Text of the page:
This is a new blog for a project I hope to try in the not-so-far future. My goal is to document my bicycle riding. Not only as means for my exercise, but also as transportation. Before I do so, let me get a few things off my chest.
Living in Houston, TX makes it challenging when trying to commute by bicycle. On some occasions you will find yourself getting yelled at for “not riding on the sidewalk”. Oh, if they only knew the laws around here. Around here, if there is a bike lane available, it was most likely put in as an afterthought. The city squeezed down the lane size to make room for the bike lane, so now these people can lawfully squeeze by you. Not a very comfortable feeling I must say. Nevertheless, it is better than nothing.
In a state where space is not an issue, I have found that the distance you are given by a car is somewhat proportional to how visible you are. I tend to get “buzzed” on occasion (when someone passes you without fully moving out of the lane) when I am wearing normal clothing. Of course these drivers think they rule the road and “how dare you ride your bicycle on MY ROAD?!?!” Well it is my road too and if you don’t mind, I would like my safety length of 3ft between my bike and your car mirror, thank you. Many times this distance is given more often when I wear a reflective vest. Really? You cannot give me the space that is mine when I wear my comfortable t-shirt and shorts?
Have these people forgotten the freedom they felt when they were a kid and got a bicycle? I suppose the main rant drivers have is that cars are the norm and, yes, bicycles are slower. It does not take a rocket scientist to figure that one out. Maybe it is this fast paced world we live in where we have come to expect everything this very instant. Could that be the problem? We have become spoiled by getting everything so fast that slowing down for a second or two in order to pass a cyclist is a severe inconvenience. We want to just move our finger on a computer or our smart phone to have the latest tune from the popular pop star that will be forgotten in a few years. Anything more than that is not worth our time. Yes, we want everything delivered to us in a millisecond and if we can tap our feet five times, it is taking too long.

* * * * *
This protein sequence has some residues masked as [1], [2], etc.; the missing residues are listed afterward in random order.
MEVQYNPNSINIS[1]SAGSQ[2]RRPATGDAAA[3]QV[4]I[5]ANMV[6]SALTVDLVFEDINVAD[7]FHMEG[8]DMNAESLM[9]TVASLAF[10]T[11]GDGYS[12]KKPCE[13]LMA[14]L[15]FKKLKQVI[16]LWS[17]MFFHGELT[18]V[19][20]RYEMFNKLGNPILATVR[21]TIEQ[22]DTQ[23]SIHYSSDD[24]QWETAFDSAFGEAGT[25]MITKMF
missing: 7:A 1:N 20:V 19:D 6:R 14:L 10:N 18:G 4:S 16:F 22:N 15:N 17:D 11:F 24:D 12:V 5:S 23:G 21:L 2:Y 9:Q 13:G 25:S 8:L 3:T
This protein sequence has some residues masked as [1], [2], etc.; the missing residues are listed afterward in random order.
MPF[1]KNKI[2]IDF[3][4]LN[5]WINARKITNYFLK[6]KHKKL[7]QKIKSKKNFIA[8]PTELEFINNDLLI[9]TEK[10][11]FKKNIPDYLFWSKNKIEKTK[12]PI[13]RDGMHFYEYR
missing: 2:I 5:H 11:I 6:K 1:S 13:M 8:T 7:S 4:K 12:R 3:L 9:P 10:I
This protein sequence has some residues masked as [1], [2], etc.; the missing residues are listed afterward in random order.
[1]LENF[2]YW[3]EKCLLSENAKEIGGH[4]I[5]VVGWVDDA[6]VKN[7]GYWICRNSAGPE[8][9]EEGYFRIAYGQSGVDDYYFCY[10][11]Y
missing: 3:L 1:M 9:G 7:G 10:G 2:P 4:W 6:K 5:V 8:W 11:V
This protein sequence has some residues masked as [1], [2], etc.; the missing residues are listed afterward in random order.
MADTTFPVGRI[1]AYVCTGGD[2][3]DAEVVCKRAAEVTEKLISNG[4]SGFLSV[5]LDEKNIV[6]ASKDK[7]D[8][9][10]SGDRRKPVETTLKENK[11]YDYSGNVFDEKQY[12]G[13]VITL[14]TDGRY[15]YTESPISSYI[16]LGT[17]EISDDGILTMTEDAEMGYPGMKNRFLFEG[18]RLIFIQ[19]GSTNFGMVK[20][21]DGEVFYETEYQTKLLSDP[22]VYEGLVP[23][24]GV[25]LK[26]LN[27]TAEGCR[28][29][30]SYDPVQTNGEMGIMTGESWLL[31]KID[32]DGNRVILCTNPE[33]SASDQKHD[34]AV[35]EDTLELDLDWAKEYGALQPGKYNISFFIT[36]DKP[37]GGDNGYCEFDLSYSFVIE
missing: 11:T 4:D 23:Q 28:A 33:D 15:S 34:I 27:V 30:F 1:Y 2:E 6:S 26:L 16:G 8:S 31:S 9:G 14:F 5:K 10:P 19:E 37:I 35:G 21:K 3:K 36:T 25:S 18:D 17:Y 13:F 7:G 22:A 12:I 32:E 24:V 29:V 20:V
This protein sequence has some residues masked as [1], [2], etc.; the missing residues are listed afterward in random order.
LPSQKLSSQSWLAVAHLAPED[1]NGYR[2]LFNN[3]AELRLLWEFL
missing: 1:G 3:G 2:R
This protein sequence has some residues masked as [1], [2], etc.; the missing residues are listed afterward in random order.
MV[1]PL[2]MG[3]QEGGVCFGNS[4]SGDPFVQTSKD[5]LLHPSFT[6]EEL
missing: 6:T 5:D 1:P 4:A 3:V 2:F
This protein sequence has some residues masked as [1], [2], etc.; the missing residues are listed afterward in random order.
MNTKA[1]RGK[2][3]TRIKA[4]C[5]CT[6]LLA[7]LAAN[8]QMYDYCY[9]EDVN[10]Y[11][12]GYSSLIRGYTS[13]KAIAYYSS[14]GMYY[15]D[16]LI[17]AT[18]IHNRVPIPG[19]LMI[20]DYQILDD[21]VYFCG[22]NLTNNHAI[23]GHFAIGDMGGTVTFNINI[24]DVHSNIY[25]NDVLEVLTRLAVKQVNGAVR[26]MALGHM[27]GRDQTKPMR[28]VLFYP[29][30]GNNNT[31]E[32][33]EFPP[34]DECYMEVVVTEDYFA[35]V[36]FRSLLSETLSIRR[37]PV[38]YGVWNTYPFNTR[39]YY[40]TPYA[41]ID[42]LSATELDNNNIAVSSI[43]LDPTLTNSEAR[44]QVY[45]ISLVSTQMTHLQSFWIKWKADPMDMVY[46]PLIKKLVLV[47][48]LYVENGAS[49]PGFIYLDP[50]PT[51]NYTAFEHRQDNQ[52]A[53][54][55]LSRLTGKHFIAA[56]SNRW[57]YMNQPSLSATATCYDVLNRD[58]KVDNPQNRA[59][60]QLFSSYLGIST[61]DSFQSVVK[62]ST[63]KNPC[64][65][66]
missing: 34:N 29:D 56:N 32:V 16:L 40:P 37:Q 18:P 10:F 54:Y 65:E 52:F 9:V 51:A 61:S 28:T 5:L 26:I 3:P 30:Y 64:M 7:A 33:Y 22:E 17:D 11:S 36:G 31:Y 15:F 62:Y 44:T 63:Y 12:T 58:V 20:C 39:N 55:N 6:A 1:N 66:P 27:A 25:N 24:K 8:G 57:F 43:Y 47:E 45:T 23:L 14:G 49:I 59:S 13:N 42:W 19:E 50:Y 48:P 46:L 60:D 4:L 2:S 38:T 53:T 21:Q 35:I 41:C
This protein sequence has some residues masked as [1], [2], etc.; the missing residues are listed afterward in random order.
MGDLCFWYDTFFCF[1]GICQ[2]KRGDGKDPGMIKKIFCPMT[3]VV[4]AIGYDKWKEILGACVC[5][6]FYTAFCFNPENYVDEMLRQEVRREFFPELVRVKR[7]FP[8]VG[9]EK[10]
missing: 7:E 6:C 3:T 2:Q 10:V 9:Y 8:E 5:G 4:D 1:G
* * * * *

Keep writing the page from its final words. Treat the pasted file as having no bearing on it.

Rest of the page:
I find this particularly fascinating when it comes to the daily commute. I currently work night shift; but not too long ago I worked a typical day shift like everyone else. What I never understood was that the speed limit stated 60-mph, yet I was being blown away by drivers sometimes doing over 80-mph in the mornings. Do these people not realize that they are going to work? WORK. Yes, I am so eager to get to my workplace I want to speed to get there. I cannot wait to get to work! I am quite sure that is what these drivers are saying to themselves as they do their best impersonation of Mario Andretti in their 6-cylinder SUV. As the tachometer presses itself into the red, white knuckling the steering wheel, chanting out loud, “I love going to work! I must get there as fast as I can!” Yeah, right. Impatience is a horrible trait; unfortunately society has imbedded that into our heads with pinpoint precision.
I suppose that many of these drivers do not know how nice it is to ride a bicycle (or they have simply forgotten). Feeling the air rush by you and the sun warming your skin, it is just wonderful. I still remember how free I felt as a kid with my bicycle. All of a sudden it did not take 30-minute to walk to a friend’s house. The bike granted me a higher average speed, thus reducing the time spent commuting into the single digits. Maybe it is this convenience of speed that has people not wanting to ride a bicycle. Yet if they were seeking true convenience, then they would be on a bike. I can hop off of my bike at the entrance of a store, lock it up and walk right in. I do not need to circle the parking lot waiting to find the closest spot to the front door. It is like people have become allergic to exercise. I will circle this parking lot to find a close spot to avoid taking an extra 50 steps! I must or I will die!
No, I am quite positive that the main culprit here is energy used versus speed. I am referring to human energy. People want to do as little as required to get the most done. Therefore the car is the best tool for the job. I am reminded of a video I watched ages ago where the person spent 5-minutes looking for the remote control in the sofa so he did not need to walk to the TV to turn in on. If a person has to sweat, it is a horrible thing and a more simplistic solution must be found to reduce the labor involved (like a remote control for that TV!). No wonder this country is overweight.